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Discussion Starter · #1 ·
Hello, first post. My daughter has a 2004 New Beetle Turbo and it has developed an oil leak from the EVAP system. There is oil on a small black box that is located right next to and slightly behind the coolant resavour that appears to have oil coming from it and there is a rather large pool of oil on the garage floor just ahead of the right rear wheel.
The black box looks like the four lines that attach to the tp have been blown out. Most of the connector are broken and the connectors are protruding above the box and can't be pushed back in.
It started last week when she got a TC that said that it was running lean at idle. The code was cleared and didn't come back right away. She then called me a few days later saying that her oil light came on while she was leaving her place. I asked her to drop it off at my place because it was time for an oil change and I could them take a look at the TC it was throwing. When I got home I could see that there was a lot of oil running from the underside along the drivers side. Some from the engine compartment from that black box, but the greatest quantity seems to be coming from right in front of the right rear wheel. Upon pulling the dip stick there was oil only showing on the very tip. We had checked it about two weeks before and it was in the middle of the range.

So my question is what is causing this and what do I need to fix/replace to stop the oil leak?

Coincidentally I noticed that the buss bar on top of the battery looked warped and when I pulled the cover it was very burned inside. Most of the damage was centered around the fuse that supplies the cooling fans. the fuse appears relatively unscathed, the buss bar however is totaled and will need to be replaced. Funny how a 50 dollar part will sacrifice its self to save a .17 cent fuse. It was the OEM 30 amp fuse by the way.
 

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Oil leaks; can be tough to find, there are a number of dye based kits, that help you pinpoint where the leak is coming from. The conventional way; would be to take the car to a pressure wash bay and thoroughly degrease everything and then check for leaks, afterwards. Hopefully, this would make things easier and be a more objective way, to find the leak. If you used a dye based testing system; it would be even easier.

Dye based leak detection kits (should be available at most auto parts stores):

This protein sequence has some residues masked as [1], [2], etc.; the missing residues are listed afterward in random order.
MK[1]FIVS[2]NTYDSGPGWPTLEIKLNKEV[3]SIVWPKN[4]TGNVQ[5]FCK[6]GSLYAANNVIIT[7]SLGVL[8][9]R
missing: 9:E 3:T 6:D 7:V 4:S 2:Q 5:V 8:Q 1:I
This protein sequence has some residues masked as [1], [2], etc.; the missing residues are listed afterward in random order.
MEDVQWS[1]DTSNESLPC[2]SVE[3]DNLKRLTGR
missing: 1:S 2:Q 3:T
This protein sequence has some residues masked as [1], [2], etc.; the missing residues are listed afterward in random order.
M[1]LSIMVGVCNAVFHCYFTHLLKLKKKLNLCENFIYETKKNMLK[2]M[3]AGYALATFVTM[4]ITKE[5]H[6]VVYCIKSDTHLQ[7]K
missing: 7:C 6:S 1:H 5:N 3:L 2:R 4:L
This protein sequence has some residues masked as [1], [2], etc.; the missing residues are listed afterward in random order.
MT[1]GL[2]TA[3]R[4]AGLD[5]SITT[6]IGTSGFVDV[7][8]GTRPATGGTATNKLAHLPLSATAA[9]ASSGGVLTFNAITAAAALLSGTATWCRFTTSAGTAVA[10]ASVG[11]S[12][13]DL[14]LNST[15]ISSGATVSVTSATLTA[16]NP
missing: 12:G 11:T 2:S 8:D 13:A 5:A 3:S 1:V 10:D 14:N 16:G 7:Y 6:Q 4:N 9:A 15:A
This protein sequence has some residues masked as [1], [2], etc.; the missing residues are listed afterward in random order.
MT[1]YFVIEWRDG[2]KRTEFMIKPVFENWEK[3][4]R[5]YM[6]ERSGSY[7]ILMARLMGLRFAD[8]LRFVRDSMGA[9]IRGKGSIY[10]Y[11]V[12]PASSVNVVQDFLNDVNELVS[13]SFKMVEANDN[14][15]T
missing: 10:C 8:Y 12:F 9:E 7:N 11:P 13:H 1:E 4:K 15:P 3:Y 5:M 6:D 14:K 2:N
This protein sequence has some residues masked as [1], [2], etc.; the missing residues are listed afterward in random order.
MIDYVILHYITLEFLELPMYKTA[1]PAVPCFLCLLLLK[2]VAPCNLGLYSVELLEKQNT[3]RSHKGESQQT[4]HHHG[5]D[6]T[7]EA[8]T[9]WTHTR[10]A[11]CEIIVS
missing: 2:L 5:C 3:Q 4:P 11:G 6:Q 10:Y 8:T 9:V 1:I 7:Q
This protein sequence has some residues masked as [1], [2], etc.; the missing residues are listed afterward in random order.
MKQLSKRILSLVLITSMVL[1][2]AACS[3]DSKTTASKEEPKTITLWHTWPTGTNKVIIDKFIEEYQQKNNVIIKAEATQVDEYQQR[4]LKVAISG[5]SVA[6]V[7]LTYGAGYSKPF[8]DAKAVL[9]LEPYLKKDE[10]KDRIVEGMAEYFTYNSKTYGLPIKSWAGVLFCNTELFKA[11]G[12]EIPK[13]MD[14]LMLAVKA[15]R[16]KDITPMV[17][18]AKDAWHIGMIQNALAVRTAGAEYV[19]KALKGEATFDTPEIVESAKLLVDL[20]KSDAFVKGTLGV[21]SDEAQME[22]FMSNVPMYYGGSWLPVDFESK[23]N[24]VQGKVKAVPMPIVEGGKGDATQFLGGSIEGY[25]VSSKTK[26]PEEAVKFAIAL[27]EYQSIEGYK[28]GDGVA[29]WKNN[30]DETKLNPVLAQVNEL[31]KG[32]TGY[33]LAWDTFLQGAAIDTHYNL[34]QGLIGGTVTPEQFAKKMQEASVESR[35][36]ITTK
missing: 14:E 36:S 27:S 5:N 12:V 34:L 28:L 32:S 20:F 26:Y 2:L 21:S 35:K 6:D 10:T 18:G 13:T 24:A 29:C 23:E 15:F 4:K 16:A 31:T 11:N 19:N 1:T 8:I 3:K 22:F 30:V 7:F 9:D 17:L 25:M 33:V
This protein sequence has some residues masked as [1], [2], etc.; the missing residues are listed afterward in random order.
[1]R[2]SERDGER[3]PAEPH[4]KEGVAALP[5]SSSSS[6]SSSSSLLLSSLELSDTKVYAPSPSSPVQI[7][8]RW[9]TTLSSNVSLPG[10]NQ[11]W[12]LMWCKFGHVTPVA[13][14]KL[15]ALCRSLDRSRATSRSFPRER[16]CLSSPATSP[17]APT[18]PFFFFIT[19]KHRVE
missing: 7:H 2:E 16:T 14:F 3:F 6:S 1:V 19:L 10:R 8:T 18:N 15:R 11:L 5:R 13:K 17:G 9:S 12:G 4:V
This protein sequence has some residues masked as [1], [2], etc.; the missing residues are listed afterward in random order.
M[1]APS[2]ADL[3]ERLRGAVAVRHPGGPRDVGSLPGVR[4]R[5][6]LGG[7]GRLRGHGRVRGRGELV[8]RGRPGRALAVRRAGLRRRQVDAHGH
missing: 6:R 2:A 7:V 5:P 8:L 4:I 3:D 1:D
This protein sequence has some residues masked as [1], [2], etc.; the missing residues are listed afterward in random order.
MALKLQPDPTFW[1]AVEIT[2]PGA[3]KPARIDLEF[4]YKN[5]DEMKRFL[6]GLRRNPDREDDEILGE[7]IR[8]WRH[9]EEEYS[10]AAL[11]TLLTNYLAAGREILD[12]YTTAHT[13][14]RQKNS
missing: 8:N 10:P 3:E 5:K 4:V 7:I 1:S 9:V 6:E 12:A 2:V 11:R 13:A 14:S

https://www.google.com/search?q=oil...es_sm=119&ie=UTF-8#q=engine+oil+leak+test+kit

I do know; having replaced the turbo feed/return line on a 1.8T, that hose goes in the area you are referring to. It is possible; that line could be leaking or it could be another common issue; the cam seals (similar area I think), they seem to leak allot when they fail. The turbo feed hoses; typically leak, right where the metal/rubber "crimp" is and the hose next to the crimp, deteriorates over time (usually cracks/leaks).

If you have some pictures; post them up and you might consider, degreasing the engine around the area where the oil is, then things should be easier to see. If you are willing to try a dye based kit; that would probably makes things very easy, I have never tried one but they look like a great way to find leaks!

Post up some pics and keep us informed; as your troubleshooting and repair process progresses! Lets get this thing fixed! :)
 

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billymade has offered some good suggestions, however, be careful about using high water pressure, you do not want introduce water into the oiling system.

The black box behind the expansion tank is primarily fuel related so the oil is not likely coming from there.

The oil light is probably coming on due to the resulting low oil pressure condition and/or the loss of pressure resulting from the leak, I caution you on driving the car until the problem is found and repaired.

For the oil to reach that high, it is probably not a cam seal, the timing cover would almost certainly prevent this.

As billymade has mentioned, it is likely a damaged turbo oil line or even a leaking turbo charger case, with that much leakage it should be reasonably easy to find the culprit.

This is engine damage waiting to happen.

Incidentally, the oil level should always be maintained at the full line on the dip stick, wait at least ten minutes after the car has been turned off before checking it so that the oil at the top of the engine can drain into the pan for a more accurate reading.
 

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Discussion Starter · #4 ·
Thanks

Thanks for the replies. I will have to do some more checking tomorrow.

It seems that something else is at play here. When I checked the coolant res, it was full of milk shake.

My best guess for the cause of this is a leaking head gasket. Is there anything else that can cause the mixing of coolant and oil, like a water oil cooler?
 

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Remember the turbo has coolant and oil running through it, it's possibly the turbo is internally damaged allowing coolant and oil to mix.

You may have a broken line as well hence the external oil leak.
 

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If the turbo charger is damaged inside and coolant and oil find a way to meet in there then that would mean they have access to each others pathways, coolant from the engine and radiator circulate and often return back to the expansion tank, this is one way oil might get into the expansion tank.

You might want to drain your radiator into a container so that you can see the extent of the contamination.

 
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